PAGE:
Is 2022 the year the Orioles start to get better? - BaltimoreBaseball.com

Rich Dubroff

Is 2022 the year the Orioles start to get better?

Photo credit: Jonathan Dyer USA Today Sports

SARASOTA, Florida—Spring training is over, and thanks to a canceled game against the Detroit Tigers, the Orioles have a break of two days before Friday’s season opener at Tampa Bay.

It was a rushed spring training and, as it ended, there was general agreement among prognosticators that the Orioles would again finish in fifth place in the ultracompetitive American League East.

In the last three 162-game seasons, the Orioles have lost 115, 108 and 110 games, and while fans are excited about the group of prospects that MLB Pipeline ranks as tops in baseball, the question for this season is, how much can they bump up the record?

A year from now, when the Orioles will play 56 games against the Boston Red Sox, New York Yankees, Tampa Bay Rays and Toronto Blue Jays instead of the current 76, things might look brighter.

Catcher Adley Rutschman, who missed major league spring training because of a strained right triceps muscle should be a regular by then. Starters Grayson Rodriguez and DL Hall, who each pitched once, could be in the rotation, and infielders Gunnar Henderson, Joey Ortiz and Jordan Westburg might challenge for roster spots.

Toss in outfielder Kyle Stowers and perhaps Yusniel Diaz, who had an excellent, though brief, showing in spring training, and the Orioles could be significantly better.

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By 2023, Colton Cowser, who will start at High-A Aberdeen, and even Heston Kjerstad, who hasn’t been able to begin his professional career, could be on the verge of making the team, too.

But first there’s the small matter of 2022.

While it was exciting to see the prospects in spring training, the reality is that the Orioles still need better starting pitching to avoid a fourth consecutive full season of more than 100 losses.

The Opening Day roster that manager Brandon Hyde revealed Wednesday has the knowns: an outfield of Austin Hays, Cedric Mullins and Anthony Santander, a first base/designated hitter combination of Trey Mancini and Ryan Mountcastle, a group of infielders who might not be here a year from now, and a highly questionable starting rotation.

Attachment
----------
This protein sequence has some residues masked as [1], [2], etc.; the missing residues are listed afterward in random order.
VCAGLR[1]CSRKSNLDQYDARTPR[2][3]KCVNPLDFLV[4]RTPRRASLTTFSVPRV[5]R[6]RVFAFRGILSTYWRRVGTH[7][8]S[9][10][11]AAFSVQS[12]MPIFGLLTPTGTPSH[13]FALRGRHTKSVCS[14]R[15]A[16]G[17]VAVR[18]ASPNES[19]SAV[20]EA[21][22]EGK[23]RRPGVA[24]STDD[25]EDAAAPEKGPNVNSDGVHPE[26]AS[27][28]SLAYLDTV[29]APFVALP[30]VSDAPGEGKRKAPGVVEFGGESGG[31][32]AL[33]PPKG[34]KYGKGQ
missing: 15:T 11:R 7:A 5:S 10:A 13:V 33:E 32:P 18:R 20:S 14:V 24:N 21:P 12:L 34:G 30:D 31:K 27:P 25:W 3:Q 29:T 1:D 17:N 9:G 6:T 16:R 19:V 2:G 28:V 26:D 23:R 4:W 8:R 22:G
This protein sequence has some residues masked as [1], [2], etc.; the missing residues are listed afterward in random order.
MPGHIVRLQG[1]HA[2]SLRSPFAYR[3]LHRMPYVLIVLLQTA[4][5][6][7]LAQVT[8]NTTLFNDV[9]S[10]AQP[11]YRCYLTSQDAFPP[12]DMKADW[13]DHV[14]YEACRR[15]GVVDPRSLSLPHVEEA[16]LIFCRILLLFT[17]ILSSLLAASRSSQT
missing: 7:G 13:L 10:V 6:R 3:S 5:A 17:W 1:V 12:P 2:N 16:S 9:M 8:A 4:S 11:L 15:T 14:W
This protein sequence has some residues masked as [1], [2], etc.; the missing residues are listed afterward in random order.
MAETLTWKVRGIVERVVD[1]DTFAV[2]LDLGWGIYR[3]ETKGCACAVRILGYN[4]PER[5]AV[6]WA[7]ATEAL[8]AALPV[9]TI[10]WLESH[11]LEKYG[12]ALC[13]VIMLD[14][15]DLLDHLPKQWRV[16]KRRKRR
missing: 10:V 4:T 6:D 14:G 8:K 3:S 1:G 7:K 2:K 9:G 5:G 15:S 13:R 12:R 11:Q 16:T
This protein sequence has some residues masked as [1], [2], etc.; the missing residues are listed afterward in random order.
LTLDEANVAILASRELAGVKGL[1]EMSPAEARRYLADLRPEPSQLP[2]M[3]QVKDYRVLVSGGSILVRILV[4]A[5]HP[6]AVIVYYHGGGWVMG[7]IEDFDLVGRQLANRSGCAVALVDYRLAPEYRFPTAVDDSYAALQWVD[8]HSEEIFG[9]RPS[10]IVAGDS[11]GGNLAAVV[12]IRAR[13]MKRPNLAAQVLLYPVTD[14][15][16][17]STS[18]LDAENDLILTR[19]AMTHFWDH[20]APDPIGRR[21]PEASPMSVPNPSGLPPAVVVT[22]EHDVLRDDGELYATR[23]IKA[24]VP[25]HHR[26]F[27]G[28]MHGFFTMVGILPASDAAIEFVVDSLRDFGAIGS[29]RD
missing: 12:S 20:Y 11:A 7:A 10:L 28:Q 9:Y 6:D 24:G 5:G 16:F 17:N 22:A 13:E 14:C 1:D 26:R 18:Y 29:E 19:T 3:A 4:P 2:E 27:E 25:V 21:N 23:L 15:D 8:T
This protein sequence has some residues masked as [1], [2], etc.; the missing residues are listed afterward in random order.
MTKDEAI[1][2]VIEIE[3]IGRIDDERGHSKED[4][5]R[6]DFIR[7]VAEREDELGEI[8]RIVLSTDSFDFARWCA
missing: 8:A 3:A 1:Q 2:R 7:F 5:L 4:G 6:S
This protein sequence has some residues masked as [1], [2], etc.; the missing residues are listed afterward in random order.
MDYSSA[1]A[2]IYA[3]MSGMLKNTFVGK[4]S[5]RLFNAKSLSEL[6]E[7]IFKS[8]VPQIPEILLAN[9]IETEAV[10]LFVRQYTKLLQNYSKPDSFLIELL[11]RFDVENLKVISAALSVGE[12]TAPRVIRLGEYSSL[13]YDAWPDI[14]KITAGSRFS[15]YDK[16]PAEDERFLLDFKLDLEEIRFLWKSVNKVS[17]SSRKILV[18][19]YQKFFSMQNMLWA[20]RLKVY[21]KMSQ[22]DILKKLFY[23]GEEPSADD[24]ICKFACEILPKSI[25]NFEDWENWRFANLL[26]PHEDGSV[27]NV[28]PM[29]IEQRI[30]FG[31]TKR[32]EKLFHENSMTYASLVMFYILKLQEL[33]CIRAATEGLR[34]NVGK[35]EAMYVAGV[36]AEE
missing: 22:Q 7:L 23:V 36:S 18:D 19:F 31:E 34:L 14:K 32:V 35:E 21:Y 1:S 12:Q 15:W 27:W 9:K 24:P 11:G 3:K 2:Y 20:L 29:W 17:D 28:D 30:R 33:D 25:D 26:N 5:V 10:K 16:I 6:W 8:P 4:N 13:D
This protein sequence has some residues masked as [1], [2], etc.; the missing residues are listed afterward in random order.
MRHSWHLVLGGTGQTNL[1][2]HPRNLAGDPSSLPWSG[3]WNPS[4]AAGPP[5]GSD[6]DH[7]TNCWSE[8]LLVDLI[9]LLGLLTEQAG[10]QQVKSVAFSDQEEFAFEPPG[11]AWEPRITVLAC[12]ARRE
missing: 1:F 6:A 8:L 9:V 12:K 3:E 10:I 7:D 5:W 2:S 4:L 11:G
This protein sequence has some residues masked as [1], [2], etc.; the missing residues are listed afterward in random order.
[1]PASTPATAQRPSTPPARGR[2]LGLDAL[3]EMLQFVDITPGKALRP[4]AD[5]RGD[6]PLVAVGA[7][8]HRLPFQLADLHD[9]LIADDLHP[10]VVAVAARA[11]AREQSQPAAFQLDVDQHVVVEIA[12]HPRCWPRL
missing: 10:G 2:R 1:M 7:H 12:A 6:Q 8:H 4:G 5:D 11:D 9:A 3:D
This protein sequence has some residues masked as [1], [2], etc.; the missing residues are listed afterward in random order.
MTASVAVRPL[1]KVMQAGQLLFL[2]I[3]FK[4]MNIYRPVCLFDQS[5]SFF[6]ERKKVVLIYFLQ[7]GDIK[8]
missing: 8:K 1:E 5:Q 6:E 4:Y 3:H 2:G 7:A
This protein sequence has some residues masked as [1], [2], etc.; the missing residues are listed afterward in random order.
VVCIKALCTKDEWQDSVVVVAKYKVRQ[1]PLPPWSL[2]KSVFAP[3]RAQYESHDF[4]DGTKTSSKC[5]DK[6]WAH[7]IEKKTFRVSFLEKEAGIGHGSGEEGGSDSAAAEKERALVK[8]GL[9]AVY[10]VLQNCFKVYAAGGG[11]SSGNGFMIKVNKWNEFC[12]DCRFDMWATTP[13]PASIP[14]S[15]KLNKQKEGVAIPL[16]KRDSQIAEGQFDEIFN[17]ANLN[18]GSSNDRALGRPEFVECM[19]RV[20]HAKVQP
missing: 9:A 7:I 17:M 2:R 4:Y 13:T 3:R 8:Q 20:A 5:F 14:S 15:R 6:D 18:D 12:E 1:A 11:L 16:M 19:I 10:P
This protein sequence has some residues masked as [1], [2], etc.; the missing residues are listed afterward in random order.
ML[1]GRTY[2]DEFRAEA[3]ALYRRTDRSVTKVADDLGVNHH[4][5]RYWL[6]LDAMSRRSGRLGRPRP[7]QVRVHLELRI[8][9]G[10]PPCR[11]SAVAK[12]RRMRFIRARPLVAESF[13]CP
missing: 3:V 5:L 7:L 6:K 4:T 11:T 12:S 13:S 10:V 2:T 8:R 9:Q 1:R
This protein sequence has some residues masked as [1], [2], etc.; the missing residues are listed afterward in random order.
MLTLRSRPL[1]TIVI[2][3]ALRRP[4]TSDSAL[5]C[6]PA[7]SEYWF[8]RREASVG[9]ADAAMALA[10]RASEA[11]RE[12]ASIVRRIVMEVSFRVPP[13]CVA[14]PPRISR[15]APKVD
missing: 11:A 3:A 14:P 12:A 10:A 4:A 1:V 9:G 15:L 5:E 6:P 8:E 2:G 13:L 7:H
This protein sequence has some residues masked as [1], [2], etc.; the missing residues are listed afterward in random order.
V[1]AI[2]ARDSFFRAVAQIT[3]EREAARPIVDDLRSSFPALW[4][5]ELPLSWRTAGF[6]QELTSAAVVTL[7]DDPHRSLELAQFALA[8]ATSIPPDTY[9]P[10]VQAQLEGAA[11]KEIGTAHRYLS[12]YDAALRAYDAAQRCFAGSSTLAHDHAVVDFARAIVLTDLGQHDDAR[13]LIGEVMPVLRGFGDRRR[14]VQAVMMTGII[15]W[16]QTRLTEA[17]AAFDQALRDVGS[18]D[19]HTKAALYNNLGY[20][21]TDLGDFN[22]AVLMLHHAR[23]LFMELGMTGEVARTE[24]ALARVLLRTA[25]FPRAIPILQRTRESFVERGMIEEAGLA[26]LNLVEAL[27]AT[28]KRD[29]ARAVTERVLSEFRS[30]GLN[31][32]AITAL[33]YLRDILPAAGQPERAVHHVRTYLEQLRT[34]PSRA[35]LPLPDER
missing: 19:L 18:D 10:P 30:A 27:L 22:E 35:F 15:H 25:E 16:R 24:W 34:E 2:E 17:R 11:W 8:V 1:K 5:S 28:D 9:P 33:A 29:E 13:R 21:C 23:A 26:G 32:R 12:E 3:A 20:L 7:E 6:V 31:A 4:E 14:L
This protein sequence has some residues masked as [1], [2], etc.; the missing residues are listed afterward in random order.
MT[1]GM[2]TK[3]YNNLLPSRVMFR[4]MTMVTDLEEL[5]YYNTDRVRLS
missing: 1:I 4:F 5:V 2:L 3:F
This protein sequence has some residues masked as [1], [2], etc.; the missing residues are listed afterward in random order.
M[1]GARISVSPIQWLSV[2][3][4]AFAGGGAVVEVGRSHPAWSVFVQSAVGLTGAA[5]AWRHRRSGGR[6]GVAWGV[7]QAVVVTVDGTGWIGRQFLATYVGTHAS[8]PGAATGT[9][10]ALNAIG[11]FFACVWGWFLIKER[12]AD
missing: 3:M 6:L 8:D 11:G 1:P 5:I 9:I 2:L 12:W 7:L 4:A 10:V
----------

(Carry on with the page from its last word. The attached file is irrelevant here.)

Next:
Hyde’s first two starters are John Means and Jordan Lyles, and then he’ll turn to tandem starters—two pitchers who can give him length in the next three spots—at least for the season’s first few weeks.

Tyler Wells looked terrific in his four spring starts, allowing two runs on nine hits in 11 1/3 innings with 14 strikeouts and four walks. However, Wells, who had Tommy John surgery in 2019, was a carefully used reliever last year and his innings must be monitored carefully.

The Orioles will have to find a tandem starter to pair with Wells and another with home opener starter Bruce Zimmermann. Hyde hasn’t named a fifth starter.

The candidates are Keegan Akin, Mike Baumann and Dean Kremer, and perhaps some who aren’t currently on the roster.

On Monday, general manager Mike Elias noted the promise of the position players while contrasting it with the question marks in the rotation.

“I think that we’re very encouraged with what we’re seeing emerging on the position-player side,” he said. “I think we’re going to have a good lineup that’s going to get increasingly more dangerous as the year goes on if some of the prospect graduations that we expect happen, and I think that they will. That’s coming together.

“Obviously, our pitching staff, it’s going to be a struggle sometimes to cover innings, and it’s something we’re aware of and worrying about and talking about, but there’s a lot of opportunity here for the players that are here and that are coming. I also think we have a really good chance of getting some big graduations in that department as well, and we’re looking forward to that.

“We’re counting on Means and Lyles, once they get built up to remain healthy and be strong, and we’re still really counting on this group — Zimmermann, [Zac] Lowther, Kremer, Baumann — the guys that are on the 40-man, Keegan Akin, that we’ve been pitching the last couple of years. Some of those guys need to step up.”

Later that afternoon, Lowther, who had been considered in the mix for a tandem starter’s spot, allowed four runs on four hits and walked four in 2 1/3 innings. On Tuesday morning, Lowther was optioned to Triple-A Norfolk.

“That’s why we’re struggling right now because we haven’t gotten a real cemented breakout from one of those guys, and we still have high hopes for them,” Elias said. “We want some of those guys to click this year because it’s going to be tough if they don’t and we’re going to have to move on to other people.”

In his fourth season heading the Orioles’ baseball operations department, Elias is dealing with a restive fan base eager to see the prospects and more eager to see improvement on the field.

In his final media session of the 2021 season, Elias stated:

“We think that this team will continuously get better from this point forward.”

Elias and Oriole fans hope that this is the year for a measured and meaningful improvement, but with four playoff contenders in the AL East, it won’t be easy.

Note: The Orioles optioned infielder/outfielder Tyler Nevin to Triple-A Norfolk, which had been announced by manager Brandon Hyde on Wednesday right-handed pitcher Isaac Mattson, which wasn’t. Mattson didn’t pitch this spring while he was rehabbing a sore right shoulder.

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